I’m reminded of how, at the beginning of the 20th Century, some said the dream of flight was impossible for humankind. The Wright Brothers proved them wrong. They did it by learning how reality works, and then by building a flying machine that worked with reality, not against it.
Hillary Clinton knows how reality works and she knows how to get things done in reality, by working with reality, and not against it. She knows that this is how you make the impossible dream possible.
Problem is, doing the hard work, and knowing when to be tough and when to make compromises, in order to make incremental changes, is not sexy, or always pretty, or fast enough to please the desires and dreams of some impatient liberal idealists or frustrated conservative workers. So a Bernie Sanders and a Donald Trump, promising huge and immediate change, look and sound real good to these potential American voters.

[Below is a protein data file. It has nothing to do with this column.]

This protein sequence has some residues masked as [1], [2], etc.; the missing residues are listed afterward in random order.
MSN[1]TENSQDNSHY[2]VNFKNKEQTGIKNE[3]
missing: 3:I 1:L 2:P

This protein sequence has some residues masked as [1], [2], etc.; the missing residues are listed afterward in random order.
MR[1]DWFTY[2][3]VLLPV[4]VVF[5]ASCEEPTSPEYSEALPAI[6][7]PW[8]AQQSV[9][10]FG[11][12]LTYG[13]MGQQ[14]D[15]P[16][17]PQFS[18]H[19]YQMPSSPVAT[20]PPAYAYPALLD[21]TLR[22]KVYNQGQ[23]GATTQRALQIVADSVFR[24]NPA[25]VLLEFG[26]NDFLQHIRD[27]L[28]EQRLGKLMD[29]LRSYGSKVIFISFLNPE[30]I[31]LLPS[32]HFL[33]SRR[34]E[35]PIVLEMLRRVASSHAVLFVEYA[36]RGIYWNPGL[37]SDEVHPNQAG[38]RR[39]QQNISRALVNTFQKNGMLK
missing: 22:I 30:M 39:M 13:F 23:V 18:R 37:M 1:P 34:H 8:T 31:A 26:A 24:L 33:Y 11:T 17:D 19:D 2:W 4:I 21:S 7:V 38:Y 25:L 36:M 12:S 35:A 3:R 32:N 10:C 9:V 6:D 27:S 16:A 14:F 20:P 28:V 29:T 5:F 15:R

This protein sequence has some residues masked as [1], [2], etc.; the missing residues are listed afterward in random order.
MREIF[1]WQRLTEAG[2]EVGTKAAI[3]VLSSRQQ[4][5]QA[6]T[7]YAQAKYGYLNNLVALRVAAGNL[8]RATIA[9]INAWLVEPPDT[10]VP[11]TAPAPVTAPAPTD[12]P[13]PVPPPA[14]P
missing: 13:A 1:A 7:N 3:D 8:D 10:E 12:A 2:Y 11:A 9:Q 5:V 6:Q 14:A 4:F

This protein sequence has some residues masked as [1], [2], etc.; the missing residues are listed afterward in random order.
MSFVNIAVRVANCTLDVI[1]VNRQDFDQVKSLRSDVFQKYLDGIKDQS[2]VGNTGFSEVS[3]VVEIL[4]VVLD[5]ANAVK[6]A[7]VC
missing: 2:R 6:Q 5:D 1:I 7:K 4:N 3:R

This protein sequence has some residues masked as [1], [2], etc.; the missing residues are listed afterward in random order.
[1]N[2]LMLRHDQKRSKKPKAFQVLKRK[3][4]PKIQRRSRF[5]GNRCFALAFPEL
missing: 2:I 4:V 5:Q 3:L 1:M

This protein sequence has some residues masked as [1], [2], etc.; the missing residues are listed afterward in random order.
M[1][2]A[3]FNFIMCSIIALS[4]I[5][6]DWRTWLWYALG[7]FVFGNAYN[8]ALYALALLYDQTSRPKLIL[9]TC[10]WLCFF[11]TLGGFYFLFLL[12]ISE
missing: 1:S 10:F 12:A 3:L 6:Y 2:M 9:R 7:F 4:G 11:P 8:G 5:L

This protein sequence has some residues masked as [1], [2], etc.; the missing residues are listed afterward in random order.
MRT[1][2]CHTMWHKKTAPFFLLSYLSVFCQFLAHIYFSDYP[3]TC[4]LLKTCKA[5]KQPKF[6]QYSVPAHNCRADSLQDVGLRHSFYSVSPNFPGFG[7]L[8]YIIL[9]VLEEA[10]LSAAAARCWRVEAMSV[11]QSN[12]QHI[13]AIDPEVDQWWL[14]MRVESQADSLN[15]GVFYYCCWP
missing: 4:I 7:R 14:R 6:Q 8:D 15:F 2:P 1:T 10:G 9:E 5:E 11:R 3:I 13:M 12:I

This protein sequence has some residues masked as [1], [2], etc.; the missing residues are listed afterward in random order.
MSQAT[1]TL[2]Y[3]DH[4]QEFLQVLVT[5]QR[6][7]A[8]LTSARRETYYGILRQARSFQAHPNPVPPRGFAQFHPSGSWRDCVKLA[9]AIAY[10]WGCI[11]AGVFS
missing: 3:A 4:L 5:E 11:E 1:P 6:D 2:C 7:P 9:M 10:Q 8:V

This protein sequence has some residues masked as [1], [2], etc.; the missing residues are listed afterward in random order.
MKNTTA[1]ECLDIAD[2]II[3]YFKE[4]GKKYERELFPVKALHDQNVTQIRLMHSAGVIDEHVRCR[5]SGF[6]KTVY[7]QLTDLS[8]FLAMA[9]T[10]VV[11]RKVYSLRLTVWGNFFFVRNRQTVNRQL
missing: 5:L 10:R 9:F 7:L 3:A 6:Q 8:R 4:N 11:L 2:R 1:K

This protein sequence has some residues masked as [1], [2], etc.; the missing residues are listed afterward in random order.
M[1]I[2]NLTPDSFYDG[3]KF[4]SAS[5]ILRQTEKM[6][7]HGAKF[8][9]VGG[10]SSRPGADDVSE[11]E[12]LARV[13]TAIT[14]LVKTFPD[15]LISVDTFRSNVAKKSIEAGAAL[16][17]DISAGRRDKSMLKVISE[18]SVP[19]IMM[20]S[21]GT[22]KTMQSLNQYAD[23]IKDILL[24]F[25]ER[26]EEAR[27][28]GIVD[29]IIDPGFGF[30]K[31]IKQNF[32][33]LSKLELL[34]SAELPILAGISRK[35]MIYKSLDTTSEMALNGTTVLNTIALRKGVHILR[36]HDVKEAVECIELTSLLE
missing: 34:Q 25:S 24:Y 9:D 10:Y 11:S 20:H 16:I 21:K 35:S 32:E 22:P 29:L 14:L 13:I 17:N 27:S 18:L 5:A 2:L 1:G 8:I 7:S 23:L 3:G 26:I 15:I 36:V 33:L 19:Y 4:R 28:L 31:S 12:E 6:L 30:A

But Hillary Clinton is the most realistic choice for the presidency. She has the knowledge, experience, and the ability to work with all sides that are necessary to be a good president. she is not selling sweet, unrealistic, dreams of immediate gratification. Instead, she is selling the idea that the real way to fulfill dreams is through hard work, compromise with reality, and a slow progress to get where we want to go. And she has a long and indelible record to prove it.